This past weekend I was in a Nashville comic book store with a young friend. While he was looking over the used video games my eye fell on the comics just beneath the PS3 shelves and I spotted the cover of a 1973 Marvel comic called Worlds Unknown. I’m a fan of the comics of the 1970s as those are the books I grew up reading and I love revisiting those four color dramas of my youth as well as reading the ones I missed. Growing up in rural Tennessee and Alabama meant that I was never able to get every issue of any comic no matter how much I loved it or how hard I tried to make to the few places that sold the beloved things. Marvel comics of that era are especially fun for me and when I get the chance to look through boxes of cheap old comics it is invariably that company's output I gravitate toward. But I had never seen a single copy of this particular title. In the box before me there were six different issues and as I flipped through the bagged and boarded books I realized that the short lived series featured adaptations of classic science fiction short stories. I was interested but not over much until I saw the cover of issue number 3. HOLY CRAP!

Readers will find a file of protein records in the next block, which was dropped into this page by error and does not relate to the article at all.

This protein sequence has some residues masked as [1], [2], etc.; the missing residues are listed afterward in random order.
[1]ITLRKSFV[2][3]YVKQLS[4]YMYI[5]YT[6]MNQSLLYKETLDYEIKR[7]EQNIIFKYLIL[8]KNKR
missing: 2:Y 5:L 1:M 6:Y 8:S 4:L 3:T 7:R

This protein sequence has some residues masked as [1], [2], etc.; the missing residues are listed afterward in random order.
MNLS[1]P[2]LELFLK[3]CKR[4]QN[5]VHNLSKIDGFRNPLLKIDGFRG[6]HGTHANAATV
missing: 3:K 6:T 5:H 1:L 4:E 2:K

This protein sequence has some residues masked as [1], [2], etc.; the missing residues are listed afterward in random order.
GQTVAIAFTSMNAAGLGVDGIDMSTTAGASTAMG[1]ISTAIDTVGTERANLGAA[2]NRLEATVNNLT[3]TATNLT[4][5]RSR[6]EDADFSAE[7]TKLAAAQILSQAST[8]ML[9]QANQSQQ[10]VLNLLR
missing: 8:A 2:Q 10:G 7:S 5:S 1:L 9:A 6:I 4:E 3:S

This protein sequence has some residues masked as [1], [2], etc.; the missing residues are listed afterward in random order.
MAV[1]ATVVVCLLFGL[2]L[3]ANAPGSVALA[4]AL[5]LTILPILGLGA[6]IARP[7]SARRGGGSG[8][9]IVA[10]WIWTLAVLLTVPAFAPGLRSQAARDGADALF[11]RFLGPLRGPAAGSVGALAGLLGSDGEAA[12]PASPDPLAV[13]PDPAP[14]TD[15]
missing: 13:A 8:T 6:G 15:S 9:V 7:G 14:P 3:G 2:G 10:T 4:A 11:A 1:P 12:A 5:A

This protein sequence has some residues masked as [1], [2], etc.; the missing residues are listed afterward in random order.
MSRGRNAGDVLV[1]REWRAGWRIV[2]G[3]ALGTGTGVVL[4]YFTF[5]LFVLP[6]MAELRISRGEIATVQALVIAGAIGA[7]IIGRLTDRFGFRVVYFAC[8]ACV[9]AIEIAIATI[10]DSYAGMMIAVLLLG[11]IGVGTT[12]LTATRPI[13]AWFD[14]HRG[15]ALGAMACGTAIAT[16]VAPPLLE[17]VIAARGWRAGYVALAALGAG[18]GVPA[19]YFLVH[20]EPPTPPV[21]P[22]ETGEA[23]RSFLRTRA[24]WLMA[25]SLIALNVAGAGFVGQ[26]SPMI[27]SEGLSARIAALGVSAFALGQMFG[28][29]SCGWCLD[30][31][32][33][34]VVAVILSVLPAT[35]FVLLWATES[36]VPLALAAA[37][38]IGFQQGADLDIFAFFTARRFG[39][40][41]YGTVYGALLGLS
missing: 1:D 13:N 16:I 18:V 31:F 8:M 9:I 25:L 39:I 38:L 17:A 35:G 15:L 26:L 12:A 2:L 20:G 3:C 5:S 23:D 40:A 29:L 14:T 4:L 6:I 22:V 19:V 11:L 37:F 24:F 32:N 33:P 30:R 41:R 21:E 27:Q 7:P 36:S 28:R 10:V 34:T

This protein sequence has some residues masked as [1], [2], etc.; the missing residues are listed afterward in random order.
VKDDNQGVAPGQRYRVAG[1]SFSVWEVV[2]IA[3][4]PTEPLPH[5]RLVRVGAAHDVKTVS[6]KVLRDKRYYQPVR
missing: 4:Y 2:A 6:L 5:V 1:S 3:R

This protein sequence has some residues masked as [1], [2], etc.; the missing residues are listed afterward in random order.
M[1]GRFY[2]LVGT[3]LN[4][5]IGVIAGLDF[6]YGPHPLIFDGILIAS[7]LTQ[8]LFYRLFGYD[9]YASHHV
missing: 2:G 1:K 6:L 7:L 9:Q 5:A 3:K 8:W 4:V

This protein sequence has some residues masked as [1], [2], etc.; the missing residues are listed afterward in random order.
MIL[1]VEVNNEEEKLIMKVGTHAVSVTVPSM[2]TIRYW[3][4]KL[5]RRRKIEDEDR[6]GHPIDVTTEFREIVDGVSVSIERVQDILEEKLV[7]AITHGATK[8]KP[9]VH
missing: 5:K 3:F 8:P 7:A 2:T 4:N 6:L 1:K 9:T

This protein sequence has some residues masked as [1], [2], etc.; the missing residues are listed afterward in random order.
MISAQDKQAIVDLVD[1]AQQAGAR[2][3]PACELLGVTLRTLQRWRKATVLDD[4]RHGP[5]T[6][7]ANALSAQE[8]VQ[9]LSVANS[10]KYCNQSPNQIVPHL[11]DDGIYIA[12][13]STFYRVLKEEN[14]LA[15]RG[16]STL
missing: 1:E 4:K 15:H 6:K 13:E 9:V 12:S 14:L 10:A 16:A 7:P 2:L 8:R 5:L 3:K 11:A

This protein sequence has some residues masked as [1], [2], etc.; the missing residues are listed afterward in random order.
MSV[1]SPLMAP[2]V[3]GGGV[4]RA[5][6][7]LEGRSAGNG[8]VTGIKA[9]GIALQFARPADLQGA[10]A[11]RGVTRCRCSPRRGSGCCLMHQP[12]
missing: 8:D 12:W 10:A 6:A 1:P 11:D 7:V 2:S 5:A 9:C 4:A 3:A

This issue contains an adaptation of Harry Bates’ story ‘Farewell to the Master’ that has now been filmed twice by Hollywood as THE DAY THE EARTH STOOD STILL. How had I never heard of this comic book version until now? A while back I read Bates tale and re-watched the 1951 film in preparation for the new version’s theatrical release. At the time I thought I had covered the subject as well as I could but I clearly missed this. Of course I grabbed the issue immediately and happily paid the $2.99 asking price to take it home. I’d love to tell you if it’s any good or if it’s a close adaptation of the short story but I still haven’t pulled it from its comic bag. I just keep staring at the cover in wonder. I even found a scan of the first page online instead of reading the book right in front of me.
I’ll read it soon – really I will. But right now I’m just enjoying the fact that I can still find things of this vintage that I have no knowledge of at all. In an odd way it makes me very happy.